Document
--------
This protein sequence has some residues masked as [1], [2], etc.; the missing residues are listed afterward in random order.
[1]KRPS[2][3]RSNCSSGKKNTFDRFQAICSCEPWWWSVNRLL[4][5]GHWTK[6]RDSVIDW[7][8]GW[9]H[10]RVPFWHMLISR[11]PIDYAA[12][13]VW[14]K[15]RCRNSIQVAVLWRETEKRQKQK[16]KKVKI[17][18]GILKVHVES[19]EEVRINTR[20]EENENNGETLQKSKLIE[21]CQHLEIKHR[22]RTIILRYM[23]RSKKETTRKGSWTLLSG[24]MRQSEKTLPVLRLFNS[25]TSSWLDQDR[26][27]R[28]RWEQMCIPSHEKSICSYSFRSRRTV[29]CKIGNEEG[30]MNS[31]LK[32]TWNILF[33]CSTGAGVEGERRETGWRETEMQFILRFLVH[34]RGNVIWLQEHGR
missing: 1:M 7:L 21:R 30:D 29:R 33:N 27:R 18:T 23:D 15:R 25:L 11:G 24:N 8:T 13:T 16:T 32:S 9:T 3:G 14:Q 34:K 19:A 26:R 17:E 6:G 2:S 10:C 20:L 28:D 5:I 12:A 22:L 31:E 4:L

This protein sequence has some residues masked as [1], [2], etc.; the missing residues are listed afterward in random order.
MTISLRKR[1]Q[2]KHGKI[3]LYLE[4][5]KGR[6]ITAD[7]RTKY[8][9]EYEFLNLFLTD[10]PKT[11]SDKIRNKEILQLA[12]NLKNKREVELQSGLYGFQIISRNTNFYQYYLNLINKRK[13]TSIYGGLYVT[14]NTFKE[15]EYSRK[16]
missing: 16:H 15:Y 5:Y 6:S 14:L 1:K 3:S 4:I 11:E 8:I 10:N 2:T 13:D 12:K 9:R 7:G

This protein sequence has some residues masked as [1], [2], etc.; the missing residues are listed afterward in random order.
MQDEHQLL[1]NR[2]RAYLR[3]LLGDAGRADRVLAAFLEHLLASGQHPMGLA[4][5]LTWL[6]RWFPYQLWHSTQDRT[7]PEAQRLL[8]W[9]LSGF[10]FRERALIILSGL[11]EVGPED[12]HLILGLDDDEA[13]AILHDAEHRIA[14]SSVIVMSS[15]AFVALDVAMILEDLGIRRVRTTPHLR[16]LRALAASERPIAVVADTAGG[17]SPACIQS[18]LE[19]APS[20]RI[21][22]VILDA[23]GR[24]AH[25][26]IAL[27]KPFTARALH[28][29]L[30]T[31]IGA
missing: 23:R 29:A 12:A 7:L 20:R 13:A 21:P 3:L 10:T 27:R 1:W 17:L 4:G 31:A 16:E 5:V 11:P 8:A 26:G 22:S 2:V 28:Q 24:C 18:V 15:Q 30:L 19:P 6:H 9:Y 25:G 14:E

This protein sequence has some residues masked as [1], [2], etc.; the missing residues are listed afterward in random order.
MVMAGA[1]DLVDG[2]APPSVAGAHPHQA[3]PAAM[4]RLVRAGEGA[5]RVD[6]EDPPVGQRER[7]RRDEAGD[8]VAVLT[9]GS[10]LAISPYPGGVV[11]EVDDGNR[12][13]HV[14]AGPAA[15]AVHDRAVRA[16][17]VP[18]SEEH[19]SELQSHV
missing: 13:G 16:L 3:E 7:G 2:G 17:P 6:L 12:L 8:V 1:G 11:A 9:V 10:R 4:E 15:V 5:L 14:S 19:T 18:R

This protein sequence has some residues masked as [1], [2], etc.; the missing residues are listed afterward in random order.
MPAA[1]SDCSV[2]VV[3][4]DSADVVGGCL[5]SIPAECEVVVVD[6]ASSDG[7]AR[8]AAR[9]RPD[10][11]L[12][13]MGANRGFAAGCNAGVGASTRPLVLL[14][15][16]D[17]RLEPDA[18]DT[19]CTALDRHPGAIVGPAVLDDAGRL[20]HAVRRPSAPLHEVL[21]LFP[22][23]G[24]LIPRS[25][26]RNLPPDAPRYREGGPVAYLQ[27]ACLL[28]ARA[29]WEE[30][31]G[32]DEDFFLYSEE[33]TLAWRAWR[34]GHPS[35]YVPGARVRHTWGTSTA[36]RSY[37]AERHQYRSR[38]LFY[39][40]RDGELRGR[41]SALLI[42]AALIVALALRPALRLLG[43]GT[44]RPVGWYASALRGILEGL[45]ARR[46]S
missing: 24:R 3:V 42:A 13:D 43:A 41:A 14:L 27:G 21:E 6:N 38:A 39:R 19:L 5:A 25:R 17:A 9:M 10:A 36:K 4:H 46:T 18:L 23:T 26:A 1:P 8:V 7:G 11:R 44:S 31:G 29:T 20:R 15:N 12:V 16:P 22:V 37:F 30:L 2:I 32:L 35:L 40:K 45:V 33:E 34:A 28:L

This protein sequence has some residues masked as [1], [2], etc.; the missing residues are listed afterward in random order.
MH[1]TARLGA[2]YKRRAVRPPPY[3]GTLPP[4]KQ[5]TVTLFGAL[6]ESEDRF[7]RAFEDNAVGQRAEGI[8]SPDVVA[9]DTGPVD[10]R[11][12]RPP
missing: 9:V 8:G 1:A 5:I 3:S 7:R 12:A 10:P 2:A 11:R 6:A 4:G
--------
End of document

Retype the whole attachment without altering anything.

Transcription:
This protein sequence has some residues masked as [1], [2], etc.; the missing residues are listed afterward in random order.
[1]KRPS[2][3]RSNCSSGKKNTFDRFQAICSCEPWWWSVNRLL[4][5]GHWTK[6]RDSVIDW[7][8]GW[9]H[10]RVPFWHMLISR[11]PIDYAA[12][13]VW[14]K[15]RCRNSIQVAVLWRETEKRQKQK[16]KKVKI[17][18]GILKVHVES[19]EEVRINTR[20]EENENNGETLQKSKLIE[21]CQHLEIKHR[22]RTIILRYM[23]RSKKETTRKGSWTLLSG[24]MRQSEKTLPVLRLFNS[25]TSSWLDQDR[26][27]R[28]RWEQMCIPSHEKSICSYSFRSRRTV[29]CKIGNEEG[30]MNS[31]LK[32]TWNILF[33]CSTGAGVEGERRETGWRETEMQFILRFLVH[34]RGNVIWLQEHGR
missing: 1:M 7:L 21:R 30:D 29:R 33:N 27:R 18:T 23:D 15:R 25:L 11:G 24:N 8:T 13:T 16:T 32:S 9:T 3:G 14:Q 34:K 19:A 26:R 17:E 6:G 2:S 10:C 20:L 28:D 5:I 12:A 22:L 31:E 4:L

This protein sequence has some residues masked as [1], [2], etc.; the missing residues are listed afterward in random order.
MTISLRKR[1]Q[2]KHGKI[3]LYLE[4][5]KGR[6]ITAD[7]RTKY[8][9]EYEFLNLFLTD[10]PKT[11]SDKIRNKEILQLA[12]NLKNKREVELQSGLYGFQIISRNTNFYQYYLNLINKRK[13]TSIYGGLYVT[14]NTFKE[15]EYSRK[16]
missing: 16:H 15:Y 5:Y 6:S 14:L 1:K 3:S 4:I 11:E 8:I 10:N 2:T 13:D 12:K 9:R 7:G

This protein sequence has some residues masked as [1], [2], etc.; the missing residues are listed afterward in random order.
MQDEHQLL[1]NR[2]RAYLR[3]LLGDAGRADRVLAAFLEHLLASGQHPMGLA[4][5]LTWL[6]RWFPYQLWHSTQDRT[7]PEAQRLL[8]W[9]LSGF[10]FRERALIILSGL[11]EVGPED[12]HLILGLDDDEA[13]AILHDAEHRIA[14]SSVIVMSS[15]AFVALDVAMILEDLGIRRVRTTPHLR[16]LRALAASERPIAVVADTAGG[17]SPACIQS[18]LE[19]APS[20]RI[21][22]VILDA[23]GR[24]AH[25][26]IAL[27]KPFTARALH[28][29]L[30]T[31]IGA
missing: 23:R 29:A 12:A 7:L 20:R 13:A 21:P 3:L 10:T 27:R 1:W 17:L 4:G 31:A 16:E 5:V 11:P 8:A 26:G 22:S 2:V 28:Q 24:C 18:V 15:Q 30:L 19:P 6:H 9:Y 25:G 14:E

This protein sequence has some residues masked as [1], [2], etc.; the missing residues are listed afterward in random order.
MVMAGA[1]DLVDG[2]APPSVAGAHPHQA[3]PAAM[4]RLVRAGEGA[5]RVD[6]EDPPVGQRER[7]RRDEAGD[8]VAVLT[9]GS[10]LAISPYPGGVV[11]EVDDGNR[12][13]HV[14]AGPAA[15]AVHDRAVRA[16][17]VP[18]SEEH[19]SELQSHV
missing: 13:G 16:L 3:E 7:G 2:G 17:P 6:L 12:L 8:V 1:G 11:A 9:V 10:R 4:E 15:V 5:L 14:S 19:T 18:R

This protein sequence has some residues masked as [1], [2], etc.; the missing residues are listed afterward in random order.
MPAA[1]SDCSV[2]VV[3][4]DSADVVGGCL[5]SIPAECEVVVVD[6]ASSDG[7]AR[8]AAR[9]RPD[10][11]L[12][13]MGANRGFAAGCNAGVGASTRPLVLL[14][15][16]D[17]RLEPDA[18]DT[19]CTALDRHPGAIVGPAVLDDAGRL[20]HAVRRPSAPLHEVL[21]LFP[22][23]G[24]LIPRS[25][26]RNLPPDAPRYREGGPVAYLQ[27]ACLL[28]ARA[29]WEE[30][31]G[32]DEDFFLYSEE[33]TLAWRAWR[34]GHPS[35]YVPGARVRHTWGTSTA[36]RSY[37]AERHQYRSR[38]LFY[39][40]RDGELRGR[41]SALLI[42]AALIVALALRPALRLLG[43]GT[44]RPVGWYASALRGILEGL[45]ARR[46]S
missing: 24:R 3:V 42:A 13:D 43:A 41:A 14:L 27:G 21:E 6:N 38:A 39:R 19:L 5:A 25:R 17:A 9:M 10:A 36:K 4:H 46:T 18:L 23:T 26:A 1:P 8:V 7:G 11:R 44:S 31:G 29:T 20:R 15:N 12:V 16:P 22:V 37:F 30:L 2:I 32:L 35:L 40:K 45:V 33:E 34:A 28:L

This protein sequence has some residues masked as [1], [2], etc.; the missing residues are listed afterward in random order.
MH[1]TARLGA[2]YKRRAVRPPPY[3]GTLPP[4]KQ[5]TVTLFGAL[6]ESEDRF[7]RAFEDNAVGQRAEGI[8]SPDVVA[9]DTGPVD[10]R[11][12]RPP
missing: 9:V 8:G 1:A 5:I 3:S 7:R 12:A 10:P 2:A 11:R 6:A 4:G